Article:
“A gripping tale set in the Scottish Borderlands which gives an interesting explanation of historical events at Soutra just south of Edinburgh on the Fala Moors. All that remains of the original monastic buildings today is a small building called Soutra Aisle.”

Border Brothers Cover“Margaret Cook expertly captured the essence of 15th century monastic and secular life. Border Brothers drew me in from page 1, transported me to a bygone age and kept me spellbound. I admit to staying up in the wee sma’ hours to finish reading. This book is well researched and skillfully written. A real find.”

“Border Brothers is the convincing but, by the author’s own admission, fictional account of the downfall of the Augustinian Abbey of Soltre in the Scottish Borders. While the archaeological record reveals much about the herbal remedies in use at this mid fifteen century centre of medical excellence, little is known about the circumstances surrounding the destruction of this rich, land-owning abbey.
The book opens with a chilling account of the burning at the stake of a “witch”. The narrative then shifts to a point in time some thirty years earlier to the beginning of the story, which leads up to the grisly scene described in the opening chapter.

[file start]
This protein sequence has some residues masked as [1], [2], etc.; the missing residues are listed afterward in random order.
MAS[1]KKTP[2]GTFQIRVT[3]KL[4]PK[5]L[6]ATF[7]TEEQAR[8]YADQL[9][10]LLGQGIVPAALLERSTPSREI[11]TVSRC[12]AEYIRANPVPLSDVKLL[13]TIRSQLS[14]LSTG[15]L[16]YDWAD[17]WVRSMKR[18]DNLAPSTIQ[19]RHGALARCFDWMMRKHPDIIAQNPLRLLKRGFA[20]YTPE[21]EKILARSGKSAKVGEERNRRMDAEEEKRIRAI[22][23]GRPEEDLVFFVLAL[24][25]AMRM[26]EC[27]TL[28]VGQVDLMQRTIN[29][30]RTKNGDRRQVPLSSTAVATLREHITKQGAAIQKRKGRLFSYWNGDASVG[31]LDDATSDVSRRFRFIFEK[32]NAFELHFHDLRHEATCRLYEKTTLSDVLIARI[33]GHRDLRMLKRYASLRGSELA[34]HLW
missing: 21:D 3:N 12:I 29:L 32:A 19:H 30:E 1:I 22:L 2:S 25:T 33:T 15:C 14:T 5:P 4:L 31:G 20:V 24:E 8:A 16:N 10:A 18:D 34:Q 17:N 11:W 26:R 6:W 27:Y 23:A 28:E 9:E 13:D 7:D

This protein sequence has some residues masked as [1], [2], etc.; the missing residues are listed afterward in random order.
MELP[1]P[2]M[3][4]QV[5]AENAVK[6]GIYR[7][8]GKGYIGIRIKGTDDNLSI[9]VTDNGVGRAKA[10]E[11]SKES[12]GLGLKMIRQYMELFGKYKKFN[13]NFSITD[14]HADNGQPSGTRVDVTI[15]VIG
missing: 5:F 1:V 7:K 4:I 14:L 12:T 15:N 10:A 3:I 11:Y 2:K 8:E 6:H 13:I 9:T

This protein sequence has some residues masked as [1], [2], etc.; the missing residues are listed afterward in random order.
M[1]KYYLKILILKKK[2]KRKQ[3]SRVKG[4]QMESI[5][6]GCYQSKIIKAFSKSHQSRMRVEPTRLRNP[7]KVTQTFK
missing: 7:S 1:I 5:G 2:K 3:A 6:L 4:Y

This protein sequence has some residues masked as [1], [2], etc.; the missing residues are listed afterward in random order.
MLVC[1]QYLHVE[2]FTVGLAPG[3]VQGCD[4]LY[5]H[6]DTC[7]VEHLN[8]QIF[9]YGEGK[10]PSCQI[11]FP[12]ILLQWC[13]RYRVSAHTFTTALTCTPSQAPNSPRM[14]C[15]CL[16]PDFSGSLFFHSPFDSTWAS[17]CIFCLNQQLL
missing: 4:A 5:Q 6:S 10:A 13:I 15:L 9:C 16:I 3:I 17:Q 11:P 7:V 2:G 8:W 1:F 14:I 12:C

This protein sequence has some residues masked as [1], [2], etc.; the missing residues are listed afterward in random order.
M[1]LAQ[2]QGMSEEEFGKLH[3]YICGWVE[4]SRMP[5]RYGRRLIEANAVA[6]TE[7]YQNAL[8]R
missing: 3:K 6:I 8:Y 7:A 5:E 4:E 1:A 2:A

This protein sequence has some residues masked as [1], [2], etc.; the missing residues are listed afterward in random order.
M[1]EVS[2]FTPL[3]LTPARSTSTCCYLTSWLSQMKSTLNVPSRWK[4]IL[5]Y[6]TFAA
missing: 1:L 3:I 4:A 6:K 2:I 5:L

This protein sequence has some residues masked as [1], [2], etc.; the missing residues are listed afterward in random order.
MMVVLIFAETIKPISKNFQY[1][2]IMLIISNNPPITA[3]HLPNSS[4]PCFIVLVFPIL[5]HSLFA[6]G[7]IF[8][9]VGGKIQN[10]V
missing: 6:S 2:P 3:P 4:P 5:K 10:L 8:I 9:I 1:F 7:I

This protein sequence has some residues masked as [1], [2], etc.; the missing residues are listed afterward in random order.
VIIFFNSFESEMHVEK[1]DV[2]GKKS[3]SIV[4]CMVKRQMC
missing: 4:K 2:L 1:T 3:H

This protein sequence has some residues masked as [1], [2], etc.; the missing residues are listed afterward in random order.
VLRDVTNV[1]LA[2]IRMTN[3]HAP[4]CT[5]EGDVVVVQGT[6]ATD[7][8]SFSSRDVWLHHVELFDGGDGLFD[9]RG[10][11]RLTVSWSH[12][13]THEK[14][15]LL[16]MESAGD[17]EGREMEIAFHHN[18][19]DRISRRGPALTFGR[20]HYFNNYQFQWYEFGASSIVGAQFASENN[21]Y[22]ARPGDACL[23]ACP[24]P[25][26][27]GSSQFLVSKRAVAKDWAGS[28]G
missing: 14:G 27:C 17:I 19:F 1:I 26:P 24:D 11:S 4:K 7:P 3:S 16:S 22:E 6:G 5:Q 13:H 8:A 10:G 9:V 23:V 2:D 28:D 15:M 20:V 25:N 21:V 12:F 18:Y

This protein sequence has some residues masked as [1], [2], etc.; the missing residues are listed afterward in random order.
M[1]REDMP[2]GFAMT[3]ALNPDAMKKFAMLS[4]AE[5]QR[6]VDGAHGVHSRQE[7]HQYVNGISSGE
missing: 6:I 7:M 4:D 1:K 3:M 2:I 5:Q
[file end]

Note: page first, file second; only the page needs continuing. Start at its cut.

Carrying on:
The book is a real page turner, setting the story of the principal character, Fergus the “medicus” at the abbey, in the context of the more colourful features of late mediaeval society. There is the avarice of kings and the venality of clerics, heresy and superstition and the collaboration of church and state to the enrichment of both. There is also romantic love, illicit sex and rape. Equally absorbing are the accounts of the ground-breaking midwifery practices being developed at Soltre and of the healing techniques used in conjunction with the herbal remedies deployed in the treatment of ailments, such as henbane, opium poppy, mandrake, hemlock and foxglove.
One could have wished for more in this vein, but on the other hand the author lifts the medical aspects of the narrative to a higher plane altogether by setting two opposing philosophies of medicine against each other. The belief in conservative religious communities of the day was that sickness is caused by sin. At Soltre, Fergus the medicus openly espouses the Islamic belief that each disease is sent into this world with its cure (but the means of treatment may not be known to everyone). Surely this was the cause of the downfall of Soltre rather than Fergus’ passionate love affair with a young woman. The reader is left to decide.”